So I told my doctor:  I have to stop.  I talked to no one else about this.  He tapered me down; and by December 31, 2013, I took my last pill and threw away the bottle.

Six weeks later, my husband left me.  And I could feel every speck of the devastation that his departure levied on my shaky self.

It’s three years later.

I’m clean.

I stayed clean, including rejecting pain pills after a tooth abstraction to the shock of the oral surgeon.  I’ve gone through yet another divorce.  I’ve completely shaken the sad veil of that insidious fog.  I miss having a companion but I understand why he left.  I’ve let the hidden barbs of everything that I suffered rise to the surface.  I’ve extracted them, one by one, torturously.  The wounds festered and I applied whatever salve I could put to hand, but I’ve never gone backwards.  I haven’t turned to alcohol, or food, or street drugs although I’m sure I could find some.  My brain thinks, my nerves feel, my heart aches.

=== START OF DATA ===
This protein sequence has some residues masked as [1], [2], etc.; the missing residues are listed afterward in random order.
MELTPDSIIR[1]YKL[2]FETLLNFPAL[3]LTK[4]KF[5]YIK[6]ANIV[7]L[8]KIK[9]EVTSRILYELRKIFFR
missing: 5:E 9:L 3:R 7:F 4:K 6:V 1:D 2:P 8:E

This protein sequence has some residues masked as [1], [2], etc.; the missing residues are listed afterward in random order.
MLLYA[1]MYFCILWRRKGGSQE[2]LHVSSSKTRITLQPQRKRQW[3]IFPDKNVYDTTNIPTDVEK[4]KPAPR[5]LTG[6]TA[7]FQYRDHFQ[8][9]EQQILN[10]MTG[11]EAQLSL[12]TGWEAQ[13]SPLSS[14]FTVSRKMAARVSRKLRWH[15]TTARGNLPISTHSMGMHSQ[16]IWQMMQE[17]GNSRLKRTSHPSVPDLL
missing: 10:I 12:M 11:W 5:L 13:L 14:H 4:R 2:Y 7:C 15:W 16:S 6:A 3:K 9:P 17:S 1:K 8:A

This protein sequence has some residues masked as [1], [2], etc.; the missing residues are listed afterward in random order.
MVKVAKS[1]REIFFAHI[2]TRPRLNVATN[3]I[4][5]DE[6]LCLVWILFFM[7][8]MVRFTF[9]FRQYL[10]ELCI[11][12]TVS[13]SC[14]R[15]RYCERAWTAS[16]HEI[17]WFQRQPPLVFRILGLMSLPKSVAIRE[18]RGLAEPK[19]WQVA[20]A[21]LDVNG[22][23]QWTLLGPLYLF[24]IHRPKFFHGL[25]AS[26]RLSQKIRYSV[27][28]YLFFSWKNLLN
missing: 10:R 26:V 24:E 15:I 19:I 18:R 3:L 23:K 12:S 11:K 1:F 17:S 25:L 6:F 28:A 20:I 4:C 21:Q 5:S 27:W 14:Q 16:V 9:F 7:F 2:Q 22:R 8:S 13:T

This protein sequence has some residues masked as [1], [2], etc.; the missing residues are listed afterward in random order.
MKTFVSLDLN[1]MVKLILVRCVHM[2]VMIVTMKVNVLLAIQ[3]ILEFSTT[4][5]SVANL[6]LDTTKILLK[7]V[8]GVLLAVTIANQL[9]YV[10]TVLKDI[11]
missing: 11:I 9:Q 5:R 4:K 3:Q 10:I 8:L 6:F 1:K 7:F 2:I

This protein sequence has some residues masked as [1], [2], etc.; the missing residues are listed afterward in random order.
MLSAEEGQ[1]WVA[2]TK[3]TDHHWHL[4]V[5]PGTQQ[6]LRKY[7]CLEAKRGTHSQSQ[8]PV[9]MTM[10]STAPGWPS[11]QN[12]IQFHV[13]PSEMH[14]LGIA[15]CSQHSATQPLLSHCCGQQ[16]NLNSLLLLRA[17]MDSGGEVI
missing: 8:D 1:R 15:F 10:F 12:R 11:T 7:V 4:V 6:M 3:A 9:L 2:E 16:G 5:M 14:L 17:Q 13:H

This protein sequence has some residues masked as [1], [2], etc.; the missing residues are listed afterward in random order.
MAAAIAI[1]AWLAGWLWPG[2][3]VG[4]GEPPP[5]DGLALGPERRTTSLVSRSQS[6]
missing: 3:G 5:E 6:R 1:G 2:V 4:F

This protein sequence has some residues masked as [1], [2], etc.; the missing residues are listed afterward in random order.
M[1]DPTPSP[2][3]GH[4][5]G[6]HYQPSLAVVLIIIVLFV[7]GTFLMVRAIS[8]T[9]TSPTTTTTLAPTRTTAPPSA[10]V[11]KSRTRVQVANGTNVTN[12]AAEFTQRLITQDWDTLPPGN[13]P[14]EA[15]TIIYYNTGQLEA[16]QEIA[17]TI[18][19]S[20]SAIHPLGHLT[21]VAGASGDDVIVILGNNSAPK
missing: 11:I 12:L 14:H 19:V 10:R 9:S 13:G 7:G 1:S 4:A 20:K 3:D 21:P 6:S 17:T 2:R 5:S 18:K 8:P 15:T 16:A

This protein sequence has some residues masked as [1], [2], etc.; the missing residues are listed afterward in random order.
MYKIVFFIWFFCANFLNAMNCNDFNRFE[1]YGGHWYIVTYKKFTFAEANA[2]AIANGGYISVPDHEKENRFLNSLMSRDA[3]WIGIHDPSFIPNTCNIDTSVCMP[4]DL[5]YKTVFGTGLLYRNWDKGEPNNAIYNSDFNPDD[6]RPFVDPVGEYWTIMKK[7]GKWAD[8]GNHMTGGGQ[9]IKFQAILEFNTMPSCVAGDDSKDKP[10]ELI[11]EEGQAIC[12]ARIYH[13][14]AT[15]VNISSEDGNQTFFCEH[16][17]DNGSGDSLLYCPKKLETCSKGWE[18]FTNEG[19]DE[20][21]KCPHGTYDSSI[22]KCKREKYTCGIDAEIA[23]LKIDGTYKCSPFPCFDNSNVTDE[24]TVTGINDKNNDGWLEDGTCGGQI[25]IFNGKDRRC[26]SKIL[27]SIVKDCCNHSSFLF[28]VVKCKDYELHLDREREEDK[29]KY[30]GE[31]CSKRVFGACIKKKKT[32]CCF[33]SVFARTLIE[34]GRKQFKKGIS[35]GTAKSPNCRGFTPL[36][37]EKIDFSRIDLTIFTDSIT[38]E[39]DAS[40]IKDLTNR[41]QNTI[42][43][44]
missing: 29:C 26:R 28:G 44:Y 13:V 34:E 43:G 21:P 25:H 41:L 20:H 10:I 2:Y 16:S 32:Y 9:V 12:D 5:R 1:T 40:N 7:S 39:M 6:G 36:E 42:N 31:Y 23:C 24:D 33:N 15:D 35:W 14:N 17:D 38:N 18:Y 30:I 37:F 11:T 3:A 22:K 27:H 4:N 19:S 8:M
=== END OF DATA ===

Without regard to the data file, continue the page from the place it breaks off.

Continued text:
But I’m clean.


I hear that prescription drugs no longer account for most of the American Opioid epidemic and I’m glad for that.  But It’s real, nonetheless, whether from a pharmacy or a pusher.  So believe it. Fear it. Fight it. Watch for the fog and if it creeps into your life or that of someone you love, ignite a bonfire and burn it off. Your survival hinges on your willingness to jerk open the blinds and shine a blazing light into the bleakest corners.

It’s the sixteenth day of the forty-fourth month of My Year Without Complaining. Life continues.

2 thoughts on “Fog

  1. Linda Overton

    I am so glad that you have risen above those troubles as fine as you are. You amaze me with your strength.